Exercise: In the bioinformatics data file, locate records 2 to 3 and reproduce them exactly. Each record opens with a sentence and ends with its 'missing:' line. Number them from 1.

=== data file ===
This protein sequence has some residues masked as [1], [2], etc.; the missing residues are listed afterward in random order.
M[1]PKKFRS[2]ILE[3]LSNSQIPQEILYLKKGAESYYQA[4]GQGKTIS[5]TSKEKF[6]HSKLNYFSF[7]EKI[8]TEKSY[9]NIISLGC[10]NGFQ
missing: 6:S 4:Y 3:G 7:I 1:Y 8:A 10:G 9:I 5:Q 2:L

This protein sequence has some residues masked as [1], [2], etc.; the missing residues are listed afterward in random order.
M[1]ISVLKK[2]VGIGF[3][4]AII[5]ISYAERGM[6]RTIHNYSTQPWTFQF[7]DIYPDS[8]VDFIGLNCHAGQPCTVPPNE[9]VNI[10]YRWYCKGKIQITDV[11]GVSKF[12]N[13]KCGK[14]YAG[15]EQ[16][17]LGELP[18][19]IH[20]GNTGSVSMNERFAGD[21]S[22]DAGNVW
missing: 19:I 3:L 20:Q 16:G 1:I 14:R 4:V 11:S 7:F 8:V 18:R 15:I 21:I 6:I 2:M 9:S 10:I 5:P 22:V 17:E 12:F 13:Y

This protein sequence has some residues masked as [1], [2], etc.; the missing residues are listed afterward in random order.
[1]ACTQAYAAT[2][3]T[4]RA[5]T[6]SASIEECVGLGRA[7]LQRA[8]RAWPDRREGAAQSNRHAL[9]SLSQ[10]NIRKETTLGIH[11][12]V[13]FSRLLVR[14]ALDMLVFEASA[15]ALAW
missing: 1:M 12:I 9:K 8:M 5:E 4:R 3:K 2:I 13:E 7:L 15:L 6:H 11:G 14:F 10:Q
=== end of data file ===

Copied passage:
This protein sequence has some residues masked as [1], [2], etc.; the missing residues are listed afterward in random order.
M[1]ISVLKK[2]VGIGF[3][4]AII[5]ISYAERGM[6]RTIHNYSTQPWTFQF[7]DIYPDS[8]VDFIGLNCHAGQPCTVPPNE[9]VNI[10]YRWYCKGKIQITDV[11]GVSKF[12]N[13]KCGK[14]YAG[15]EQ[16][17]LGELP[18][19]IH[20]GNTGSVSMNERFAGD[21]S[22]DAGNVW
missing: 19:I 3:L 20:Q 16:G 1:I 14:R 4:V 11:S 7:F 8:V 18:R 15:I 21:I 6:I 2:M 9:S 10:I 5:P 22:V 17:E 12:F 13:Y

This protein sequence has some residues masked as [1], [2], etc.; the missing residues are listed afterward in random order.
[1]ACTQAYAAT[2][3]T[4]RA[5]T[6]SASIEECVGLGRA[7]LQRA[8]RAWPDRREGAAQSNRHAL[9]SLSQ[10]NIRKETTLGIH[11][12]V[13]FSRLLVR[14]ALDMLVFEASA[15]ALAW
missing: 1:M 12:I 9:K 8:M 5:E 4:R 3:K 2:I 13:E 7:L 15:L 6:H 11:G 14:F 10:Q